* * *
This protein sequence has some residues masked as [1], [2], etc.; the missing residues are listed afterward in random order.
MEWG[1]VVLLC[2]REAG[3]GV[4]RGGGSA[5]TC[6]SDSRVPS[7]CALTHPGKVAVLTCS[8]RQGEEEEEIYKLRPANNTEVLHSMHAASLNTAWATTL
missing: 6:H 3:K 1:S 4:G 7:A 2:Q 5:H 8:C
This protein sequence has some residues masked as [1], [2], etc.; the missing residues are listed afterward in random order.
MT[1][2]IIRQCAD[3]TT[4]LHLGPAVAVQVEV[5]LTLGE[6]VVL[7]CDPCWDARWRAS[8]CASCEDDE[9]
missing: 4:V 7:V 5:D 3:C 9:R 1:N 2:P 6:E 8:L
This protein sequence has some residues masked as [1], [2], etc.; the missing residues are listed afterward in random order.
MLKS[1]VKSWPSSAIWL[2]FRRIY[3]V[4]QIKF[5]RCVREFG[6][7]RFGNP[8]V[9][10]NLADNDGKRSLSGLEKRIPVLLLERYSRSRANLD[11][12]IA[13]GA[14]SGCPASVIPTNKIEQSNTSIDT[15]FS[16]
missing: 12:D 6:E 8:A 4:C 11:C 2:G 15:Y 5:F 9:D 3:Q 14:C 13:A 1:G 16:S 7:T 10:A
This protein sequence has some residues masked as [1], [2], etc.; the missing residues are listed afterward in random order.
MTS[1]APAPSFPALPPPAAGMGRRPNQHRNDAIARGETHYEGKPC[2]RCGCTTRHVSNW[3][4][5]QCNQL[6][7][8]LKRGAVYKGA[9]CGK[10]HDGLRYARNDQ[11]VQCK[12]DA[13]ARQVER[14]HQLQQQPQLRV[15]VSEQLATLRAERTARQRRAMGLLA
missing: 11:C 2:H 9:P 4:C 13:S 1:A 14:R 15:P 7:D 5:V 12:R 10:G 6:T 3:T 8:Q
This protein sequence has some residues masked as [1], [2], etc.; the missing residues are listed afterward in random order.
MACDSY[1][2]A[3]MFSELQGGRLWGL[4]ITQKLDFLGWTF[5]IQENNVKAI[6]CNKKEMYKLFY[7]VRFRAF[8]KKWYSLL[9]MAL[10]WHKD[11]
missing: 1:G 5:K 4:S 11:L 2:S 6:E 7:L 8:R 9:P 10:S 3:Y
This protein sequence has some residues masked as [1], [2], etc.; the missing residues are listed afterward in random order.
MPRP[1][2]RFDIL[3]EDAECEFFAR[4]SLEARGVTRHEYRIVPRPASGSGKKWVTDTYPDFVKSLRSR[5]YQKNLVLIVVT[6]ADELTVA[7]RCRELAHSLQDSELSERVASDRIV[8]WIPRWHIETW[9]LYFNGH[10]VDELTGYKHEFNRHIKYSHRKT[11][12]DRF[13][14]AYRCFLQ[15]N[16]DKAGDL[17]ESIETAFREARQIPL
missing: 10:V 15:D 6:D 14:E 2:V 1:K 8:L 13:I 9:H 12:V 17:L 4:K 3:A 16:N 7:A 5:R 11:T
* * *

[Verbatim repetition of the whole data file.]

This protein sequence has some residues masked as [1], [2], etc.; the missing residues are listed afterward in random order.
MEWG[1]VVLLC[2]REAG[3]GV[4]RGGGSA[5]TC[6]SDSRVPS[7]CALTHPGKVAVLTCS[8]RQGEEEEEIYKLRPANNTEVLHSMHAASLNTAWATTL
missing: 6:H 3:K 1:S 4:G 7:A 2:Q 5:H 8:C
This protein sequence has some residues masked as [1], [2], etc.; the missing residues are listed afterward in random order.
MT[1][2]IIRQCAD[3]TT[4]LHLGPAVAVQVEV[5]LTLGE[6]VVL[7]CDPCWDARWRAS[8]CASCEDDE[9]
missing: 4:V 7:V 5:D 3:C 9:R 1:N 2:P 6:E 8:L
This protein sequence has some residues masked as [1], [2], etc.; the missing residues are listed afterward in random order.
MLKS[1]VKSWPSSAIWL[2]FRRIY[3]V[4]QIKF[5]RCVREFG[6][7]RFGNP[8]V[9][10]NLADNDGKRSLSGLEKRIPVLLLERYSRSRANLD[11][12]IA[13]GA[14]SGCPASVIPTNKIEQSNTSIDT[15]FS[16]
missing: 12:D 6:E 8:A 4:C 11:C 2:G 15:Y 5:F 9:D 3:Q 14:C 13:A 1:G 16:S 7:T 10:A
This protein sequence has some residues masked as [1], [2], etc.; the missing residues are listed afterward in random order.
MTS[1]APAPSFPALPPPAAGMGRRPNQHRNDAIARGETHYEGKPC[2]RCGCTTRHVSNW[3][4][5]QCNQL[6][7][8]LKRGAVYKGA[9]CGK[10]HDGLRYARNDQ[11]VQCK[12]DA[13]ARQVER[14]HQLQQQPQLRV[15]VSEQLATLRAERTARQRRAMGLLA
missing: 11:C 2:H 9:P 4:C 13:S 1:A 14:R 15:P 7:D 5:V 12:R 10:G 6:T 3:T 8:Q
This protein sequence has some residues masked as [1], [2], etc.; the missing residues are listed afterward in random order.
MACDSY[1][2]A[3]MFSELQGGRLWGL[4]ITQKLDFLGWTF[5]IQENNVKAI[6]CNKKEMYKLFY[7]VRFRAF[8]KKWYSLL[9]MAL[10]WHKD[11]
missing: 1:G 5:K 4:S 11:L 2:S 6:E 7:L 8:R 9:P 10:S 3:Y
This protein sequence has some residues masked as [1], [2], etc.; the missing residues are listed afterward in random order.
MPRP[1][2]RFDIL[3]EDAECEFFAR[4]SLEARGVTRHEYRIVPRPASGSGKKWVTDTYPDFVKSLRSR[5]YQKNLVLIVVT[6]ADELTVA[7]RCRELAHSLQDSELSERVASDRIV[8]WIPRWHIETW[9]LYFNGH[10]VDELTGYKHEFNRHIKYSHRKT[11][12]DRF[13][14]AYRCFLQ[15]N[16]DKAGDL[17]ESIETAFREARQIPL
missing: 10:V 15:D 6:D 14:E 2:V 1:K 8:L 13:I 9:H 12:V 17:L 4:K 3:A 16:N 7:A 5:R 11:T